Choline And NMDG Directly Reduce Outward Currents: Reduced Outward Current when these Substances Replace Na+ is Alone not Evidence of Na+-Activated K+ Currents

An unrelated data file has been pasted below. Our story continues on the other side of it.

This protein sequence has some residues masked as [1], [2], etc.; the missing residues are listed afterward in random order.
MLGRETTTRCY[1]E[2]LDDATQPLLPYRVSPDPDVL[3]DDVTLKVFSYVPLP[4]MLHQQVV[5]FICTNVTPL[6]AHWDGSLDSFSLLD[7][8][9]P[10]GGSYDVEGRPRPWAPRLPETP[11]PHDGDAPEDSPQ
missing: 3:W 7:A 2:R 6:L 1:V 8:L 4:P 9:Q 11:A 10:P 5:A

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© 2018 the American Physiological Society. Choline chloride is often, and N-methyl-D-glucamine (NMDG) sometimes, used to replace sodium chloride in studies of sodium-activated potassium channels. Given the high concentrations used in sodium replacement protocols, it is essential to test that it is not the replacement substances themselves, as opposed to the lack of sodium, that cause any observed effects. We therefore compared, in lobster stomatogastric neurons and leech Retzius cells, the effects of applying salines in which choline chloride replaced sodium chloride, and in which choline hydroxide or sucrose was added to normal saline. We also tested, in stomatogastric neurons, the effect of adding NMDG to normal saline. These protocols allowed us to measure the direct effects (i.e., effects not due to changes in sodium concentration or saline osmolarity or ionic strength) of choline on stomatogastric and leech currents, and of NMDG on stomatogastric currents. Choline directly reduced transient and sustained depolarization-activated outward currents in both species, and NMDG directly reduced transient depolarization-activated outward currents in stomatogastric neurons. Experiments with lower choline concentrations showed that adding as little as 150 mM (stomatogastric) or 5 mM (leech) choline reduced at least some depolarization-activated outward currents. Reductions in outward current with choline chloride or NMDG replacement alone are thus not evidence of sodium-activated potassium currents. NEW & NOTEWORTHY We show that choline or N-methyl-D-glucamine (NMDG) directly (i.e., not due to changes in extracellular sodium) decrease outward currents. Prior work studying sodium-activated potassium channels in which sodium was replaced with choline or NMDG without an addition control may therefore be artifactual.